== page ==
How can small businesses attract good talent?

Posted: January 23, 2010 in Management, Strategy, The_Entrepreneur_in_Me

How can small businesses attract good talent?

Small businesses have always struggled to attract good talent.

Thoughts on this started with a writeup by Raj Shankar on his blog. Raj says in his blog that “Small
businesses need to stress on the importance of the role, job, person to the
institution and impress on the best graduates to join them.”  Read Raj’s blog “Small Business and Talent: An Irony!” here

Now, to dwelve further and to understand the reasons for this gap, we can borrow some concepts from some management principles. Broadly, I can see four guiding
principles on which most of these decisions about individual salaries and small
businesses are based.
Demand and Supply – market
determines which talent to price how much.
Contribution i.e. value addition –
The more a person produce/contribute/value-add more he is rewarded (salaries,
incentives, recognition, etc.). So, it becomes difficult for a person to leave
a high paying job to take more responsibilities with low salary. However, when
other rewards (like recognition, achievement, etc.) are plenty to balance the
salary factor then people are sometimes willing to consider the change.
High Risk, High Gain – For a job
with high risk i.e. small business (unpredictable sales, salaries, etc. in
initial phase) a person should get higher rewards. Again these rewards can be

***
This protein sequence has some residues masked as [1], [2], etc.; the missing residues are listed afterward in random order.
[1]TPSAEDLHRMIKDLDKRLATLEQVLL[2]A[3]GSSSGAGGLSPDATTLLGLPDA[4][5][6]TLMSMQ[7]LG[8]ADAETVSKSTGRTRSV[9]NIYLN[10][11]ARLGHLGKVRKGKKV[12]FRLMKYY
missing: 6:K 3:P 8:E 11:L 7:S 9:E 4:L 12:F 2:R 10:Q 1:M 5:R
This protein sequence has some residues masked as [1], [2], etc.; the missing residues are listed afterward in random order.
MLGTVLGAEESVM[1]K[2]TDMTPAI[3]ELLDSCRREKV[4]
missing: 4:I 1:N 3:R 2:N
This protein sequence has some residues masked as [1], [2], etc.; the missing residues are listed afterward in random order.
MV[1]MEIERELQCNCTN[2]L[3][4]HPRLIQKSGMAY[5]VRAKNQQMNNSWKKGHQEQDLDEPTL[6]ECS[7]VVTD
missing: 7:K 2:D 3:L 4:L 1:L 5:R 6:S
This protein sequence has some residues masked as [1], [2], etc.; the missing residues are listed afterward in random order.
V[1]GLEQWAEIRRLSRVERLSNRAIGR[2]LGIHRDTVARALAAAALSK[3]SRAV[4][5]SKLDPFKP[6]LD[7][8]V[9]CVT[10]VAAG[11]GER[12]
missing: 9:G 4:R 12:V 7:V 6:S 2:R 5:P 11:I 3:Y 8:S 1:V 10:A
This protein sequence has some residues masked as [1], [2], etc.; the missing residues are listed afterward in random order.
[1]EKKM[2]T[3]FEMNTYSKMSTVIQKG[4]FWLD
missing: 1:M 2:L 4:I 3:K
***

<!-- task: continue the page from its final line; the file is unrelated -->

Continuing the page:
monetary or motivational.
Maslow’s hierarchy 🙂 – First
priority of a person is to get a decent income to sustain a decent living
(physiological and safety needs). Once this is achieved, people start thinking
of other things like esteem (achievement, recognition, etc.). However, there
are some rare exceptions.
So, person create/produce/contribute something based on his
talents. This contribution is priced based on demand and supply. The market
sets his price/salary for the contribution he is making. More talented attracts
higher price tag.
Now, he is getting a high market salary in a big established
brand/MNC for his contribution. Then going to small business means higher risk.
So, person will be willing to switch only if rewards (salary + incentives +
motivation) are higher. At this point if the person has already met his
physiological/safety needs then he is ready to switch for motivational purpose
otherwise he works for salary to meet his daily needs.
Also, when a graduate comes out of college he is struggling
to get his daily needs right (physiological/safety need), so they first look
for a job, any job and if options are available then a good salary package.
Once this is achieved, a job is secured, they start thinking of other things
like esteem, achievements, challenges etc.
So, what is the solution? 
Considering all these factors for small business we can
see that if a small business (mostly in growing phase and lesser stable than
stable brands/companies) wants some good talent they can get it by one of the
(higher) salary and incentives.
opportunities for motivation (challenges, achievements, learning etc.)
Small businesses usually don’t have fat cash reserves. So,
the options to explore this alternative are limited.
Freshers, entry level employees – Still small businesses can manage
decent salaries as the baseline salary for entry level is low.
Mid management and senior management – Companies can offer them lower
fixed salaries + Motivational incentives like equity, ownership, commissions
(e.g. percentage of sales they bring to companies). However, here small
businesses have to also ensure that people they are hiring share similar
passion for the work and vision of the company. If they can find people who
share similar higher purpose (life’s purpose) then that is the best bet.
 For any of this to happen the bottom line is that small businesses need to highlight the opportunities to find
people with similar passion and purpose. They have to ensure that their
customers and employees are the evangelist of their company. 

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